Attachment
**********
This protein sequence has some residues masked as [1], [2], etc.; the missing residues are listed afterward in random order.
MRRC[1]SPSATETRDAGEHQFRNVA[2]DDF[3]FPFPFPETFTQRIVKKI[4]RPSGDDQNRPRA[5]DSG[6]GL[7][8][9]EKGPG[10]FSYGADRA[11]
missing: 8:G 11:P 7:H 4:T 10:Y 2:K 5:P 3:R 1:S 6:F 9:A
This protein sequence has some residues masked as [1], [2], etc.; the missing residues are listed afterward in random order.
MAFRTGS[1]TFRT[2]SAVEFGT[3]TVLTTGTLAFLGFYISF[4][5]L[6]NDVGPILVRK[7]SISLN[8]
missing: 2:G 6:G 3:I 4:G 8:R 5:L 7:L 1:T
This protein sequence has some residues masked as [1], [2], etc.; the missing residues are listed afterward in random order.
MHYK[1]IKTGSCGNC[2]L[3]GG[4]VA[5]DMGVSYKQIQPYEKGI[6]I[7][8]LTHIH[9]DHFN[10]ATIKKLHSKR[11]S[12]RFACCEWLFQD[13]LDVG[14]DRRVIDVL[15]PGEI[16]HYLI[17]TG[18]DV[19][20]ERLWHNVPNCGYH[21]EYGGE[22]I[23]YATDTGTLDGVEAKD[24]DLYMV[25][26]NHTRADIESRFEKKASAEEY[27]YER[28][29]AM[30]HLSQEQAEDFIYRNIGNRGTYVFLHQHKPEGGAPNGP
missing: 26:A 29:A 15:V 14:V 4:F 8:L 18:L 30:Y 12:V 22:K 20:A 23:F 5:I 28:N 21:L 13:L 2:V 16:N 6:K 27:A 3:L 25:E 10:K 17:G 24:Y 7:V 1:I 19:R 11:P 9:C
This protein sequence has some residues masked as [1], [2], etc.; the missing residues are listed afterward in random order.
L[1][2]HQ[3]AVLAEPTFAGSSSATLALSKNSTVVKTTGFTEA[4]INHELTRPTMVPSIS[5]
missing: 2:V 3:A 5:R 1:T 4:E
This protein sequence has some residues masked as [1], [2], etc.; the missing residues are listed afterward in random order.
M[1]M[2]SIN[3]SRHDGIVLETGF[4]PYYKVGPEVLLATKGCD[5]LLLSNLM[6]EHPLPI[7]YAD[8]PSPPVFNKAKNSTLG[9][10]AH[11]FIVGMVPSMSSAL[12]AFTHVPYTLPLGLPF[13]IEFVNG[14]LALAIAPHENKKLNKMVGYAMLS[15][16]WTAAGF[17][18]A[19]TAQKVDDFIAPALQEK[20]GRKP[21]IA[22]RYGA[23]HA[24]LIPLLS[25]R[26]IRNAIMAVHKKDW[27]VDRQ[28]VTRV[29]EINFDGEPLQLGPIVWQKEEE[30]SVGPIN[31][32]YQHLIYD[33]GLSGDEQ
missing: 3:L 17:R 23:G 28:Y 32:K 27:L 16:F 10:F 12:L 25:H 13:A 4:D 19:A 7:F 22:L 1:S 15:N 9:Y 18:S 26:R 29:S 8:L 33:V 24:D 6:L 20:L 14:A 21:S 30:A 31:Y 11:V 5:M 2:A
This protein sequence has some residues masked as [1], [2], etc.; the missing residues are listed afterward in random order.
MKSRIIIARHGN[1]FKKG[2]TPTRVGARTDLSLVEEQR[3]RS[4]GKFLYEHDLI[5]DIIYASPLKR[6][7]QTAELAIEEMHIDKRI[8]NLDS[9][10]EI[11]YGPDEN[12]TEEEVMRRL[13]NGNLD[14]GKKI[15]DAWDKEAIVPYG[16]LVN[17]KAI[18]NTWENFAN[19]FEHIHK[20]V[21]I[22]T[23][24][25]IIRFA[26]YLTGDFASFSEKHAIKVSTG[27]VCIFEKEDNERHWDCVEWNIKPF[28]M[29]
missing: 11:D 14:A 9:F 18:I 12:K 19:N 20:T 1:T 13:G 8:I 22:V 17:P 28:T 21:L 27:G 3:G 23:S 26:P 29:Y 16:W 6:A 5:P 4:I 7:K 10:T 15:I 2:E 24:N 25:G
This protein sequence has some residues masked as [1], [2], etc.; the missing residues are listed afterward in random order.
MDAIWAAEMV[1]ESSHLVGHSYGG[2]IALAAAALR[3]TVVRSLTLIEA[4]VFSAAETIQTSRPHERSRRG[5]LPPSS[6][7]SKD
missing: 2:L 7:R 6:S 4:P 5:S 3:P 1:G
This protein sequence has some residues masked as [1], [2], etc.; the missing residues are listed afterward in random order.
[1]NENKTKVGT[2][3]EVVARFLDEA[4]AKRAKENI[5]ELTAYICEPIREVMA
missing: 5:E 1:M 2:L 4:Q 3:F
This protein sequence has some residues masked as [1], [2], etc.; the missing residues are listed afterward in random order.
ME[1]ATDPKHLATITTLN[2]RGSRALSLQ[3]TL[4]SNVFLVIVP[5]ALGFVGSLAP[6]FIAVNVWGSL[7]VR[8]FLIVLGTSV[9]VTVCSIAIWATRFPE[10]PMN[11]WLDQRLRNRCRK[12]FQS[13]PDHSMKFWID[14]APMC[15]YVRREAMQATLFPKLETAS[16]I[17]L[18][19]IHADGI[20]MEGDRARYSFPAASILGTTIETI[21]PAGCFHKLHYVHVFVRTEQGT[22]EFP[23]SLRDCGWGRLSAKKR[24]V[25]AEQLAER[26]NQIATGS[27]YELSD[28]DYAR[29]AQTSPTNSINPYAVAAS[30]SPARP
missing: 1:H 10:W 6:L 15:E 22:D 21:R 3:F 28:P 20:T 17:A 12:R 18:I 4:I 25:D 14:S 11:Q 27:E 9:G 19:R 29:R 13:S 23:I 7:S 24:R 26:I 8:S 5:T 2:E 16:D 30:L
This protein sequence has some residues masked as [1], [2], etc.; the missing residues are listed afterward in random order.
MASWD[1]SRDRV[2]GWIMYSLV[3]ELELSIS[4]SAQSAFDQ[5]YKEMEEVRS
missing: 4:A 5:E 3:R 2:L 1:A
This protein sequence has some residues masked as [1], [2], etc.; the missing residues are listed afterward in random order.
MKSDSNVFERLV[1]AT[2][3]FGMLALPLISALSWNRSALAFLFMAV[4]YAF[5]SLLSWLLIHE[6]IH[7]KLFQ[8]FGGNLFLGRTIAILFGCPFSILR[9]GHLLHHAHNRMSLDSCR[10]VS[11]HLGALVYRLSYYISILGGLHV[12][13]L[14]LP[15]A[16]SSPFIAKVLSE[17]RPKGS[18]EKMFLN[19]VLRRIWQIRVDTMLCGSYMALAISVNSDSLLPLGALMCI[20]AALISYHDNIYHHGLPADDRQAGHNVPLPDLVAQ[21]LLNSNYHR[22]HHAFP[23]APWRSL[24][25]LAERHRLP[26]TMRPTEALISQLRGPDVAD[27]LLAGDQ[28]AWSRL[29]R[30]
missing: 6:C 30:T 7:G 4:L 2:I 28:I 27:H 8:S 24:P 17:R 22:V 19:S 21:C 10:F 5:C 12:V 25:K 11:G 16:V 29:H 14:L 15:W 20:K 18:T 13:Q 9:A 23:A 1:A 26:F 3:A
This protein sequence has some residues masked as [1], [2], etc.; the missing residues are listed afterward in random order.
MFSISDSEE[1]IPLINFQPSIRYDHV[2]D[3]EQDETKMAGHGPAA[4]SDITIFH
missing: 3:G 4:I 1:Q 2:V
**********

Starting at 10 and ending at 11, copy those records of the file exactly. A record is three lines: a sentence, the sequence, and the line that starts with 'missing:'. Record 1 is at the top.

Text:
This protein sequence has some residues masked as [1], [2], etc.; the missing residues are listed afterward in random order.
MASWD[1]SRDRV[2]GWIMYSLV[3]ELELSIS[4]SAQSAFDQ[5]YKEMEEVRS
missing: 4:A 5:E 3:R 2:L 1:A
This protein sequence has some residues masked as [1], [2], etc.; the missing residues are listed afterward in random order.
MKSDSNVFERLV[1]AT[2][3]FGMLALPLISALSWNRSALAFLFMAV[4]YAF[5]SLLSWLLIHE[6]IH[7]KLFQ[8]FGGNLFLGRTIAILFGCPFSILR[9]GHLLHHAHNRMSLDSCR[10]VS[11]HLGALVYRLSYYISILGGLHV[12][13]L[14]LP[15]A[16]SSPFIAKVLSE[17]RPKGS[18]EKMFLN[19]VLRRIWQIRVDTMLCGSYMALAISVNSDSLLPLGALMCI[20]AALISYHDNIYHHGLPADDRQAGHNVPLPDLVAQ[21]LLNSNYHR[22]HHAFP[23]APWRSL[24][25]LAERHRLP[26]TMRPTEALISQLRGPDVAD[27]LLAGDQ[28]AWSRL[29]R[30]
missing: 6:C 30:T 7:G 4:L 2:I 28:I 27:H 8:S 24:P 17:R 22:V 19:S 21:C 10:F 5:C 12:V 25:K 11:G 16:V 29:H 14:L 15:W 20:K 18:T 13:Q 9:A 23:A 1:A 26:F 3:A